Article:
Former Southern Baptist Leader Charged With Sexual Assault

Mark Aderholt's accuser claims a church mission board has known about the abuse for over a decade.
Mark Aderholt is the former associate executive director and chief strategist of the South Carolina Baptist Convention.
Mark Aderholt is the former associate executive director and chief strategist of the South Carolina Baptist Convention.
Alvin S Glenn Detention Center

A former Southern Baptist leader has been arrested and charged with sexually assaulting a teenager in Texas ― more than 10 years after his accuser says she reported the abuse to the denomination’s missionary board.

Mark Aderholt, a prominent figure within the South Carolina Baptist Convention (SCBS), was arrested on July 3 in South Carolina on a warrant issued in Tarrant County, Texas, the Fort Worth Star-Telegram reports. The 46-year-old was booked into the Tarrant County Jail on Monday and released the next day on bond.

Jail records show that Aderholt was charged with the sexual assault of a child under the age of 17. The second-degree felony could carry a prison sentence of up to 20 years.

Aderholt’s lawyer, Justin Sparks, did not return HuffPost’s request for comment.

Aderholt’s accuser is Anne Marie Miller, a writer and speaker from Texas. She identified herself to the Star-Telegram and has written about the abuse on her blog.

The alleged abuse began in Arlington, Texas, in 1996, Miller told the Star-Telegram. Miller was new to the area, felt out of place at her high school, and was looking for a Christian mentor, she said.

She found Aderholt online and later began meeting him in person, she said. He was 25 at the time. The abuse reportedly began with kissing in the fall of 1996, according to the Star-Telegram, and progressed to other sexual contact. Aderholt reportedly broke things off in April 1997.

A representative for Southwestern Baptist Theological Seminary confirmed to HuffPost that Aderholt was a student at the Fort Worth institution during those months. He graduated in 2000 with a master’s degree in divinity. The representative declined to comment on whether seminary leaders were aware of the alleged crime while Aderholt was a student, and whether they took any steps to address it.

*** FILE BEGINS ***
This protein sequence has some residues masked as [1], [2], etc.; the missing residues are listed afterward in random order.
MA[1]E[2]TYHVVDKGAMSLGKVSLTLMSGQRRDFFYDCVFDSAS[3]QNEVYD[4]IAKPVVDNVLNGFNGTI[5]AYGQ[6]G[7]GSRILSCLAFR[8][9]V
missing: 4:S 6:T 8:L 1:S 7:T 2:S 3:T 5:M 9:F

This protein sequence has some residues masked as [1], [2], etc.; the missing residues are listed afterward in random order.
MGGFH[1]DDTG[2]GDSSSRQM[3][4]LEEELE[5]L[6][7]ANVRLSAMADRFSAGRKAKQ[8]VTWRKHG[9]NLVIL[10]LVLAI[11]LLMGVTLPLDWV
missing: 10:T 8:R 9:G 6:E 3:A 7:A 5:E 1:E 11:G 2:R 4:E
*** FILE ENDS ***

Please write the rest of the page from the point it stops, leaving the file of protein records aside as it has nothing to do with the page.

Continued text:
Between 2000 and 2008, Aderholt and his wife served as missionaries in central and Eastern Europe for the Southern Baptists’ International Mission Board (IMB).

On her blog, Miller wrote that she did not realize what happened to her was abuse until she was 25 years old herself.

“I did not recognize my abuse as abuse until I was my abuser’s age in 2005. When I was serving in student ministry at the age of 25, one night at a coworker’s 25th birthday party, I had a realization of how inappropriate a sexual relationship between a 25-year-old and a 16-year-old is,” she said. “Serendipitously the following day, I saw a television program on the grooming process most predators use and it mirrored my experience. I was forever changed.”

Miller said she reported the abuse to the IMB in 2007, and that the organization conducted an internal investigation. She posted an email she claims to have received from an IMB leader that details conclusions from that investigation. The email suggests that the IMB determined the abuse did in fact occur. (HuffPost has not yet verified the authenticity of the letter.)

Julie McGowan, the IMB’s public relations manager, confirmed that the organization learned of the allegations in 2007 and conducted an investigation that lasted approximately two months. McGowan said that Aderholt resigned before the IMB’s board of trustees could take any action against him.

Miller said the IMB had asked her in 2007 if she’d like to report the abuse to law enforcement. She said she declined because she “didn’t think I could emotionally handle it.”

Now, Miller says that she feels the IMB had a duty to ultimately report the abuse to police, regardless of her response.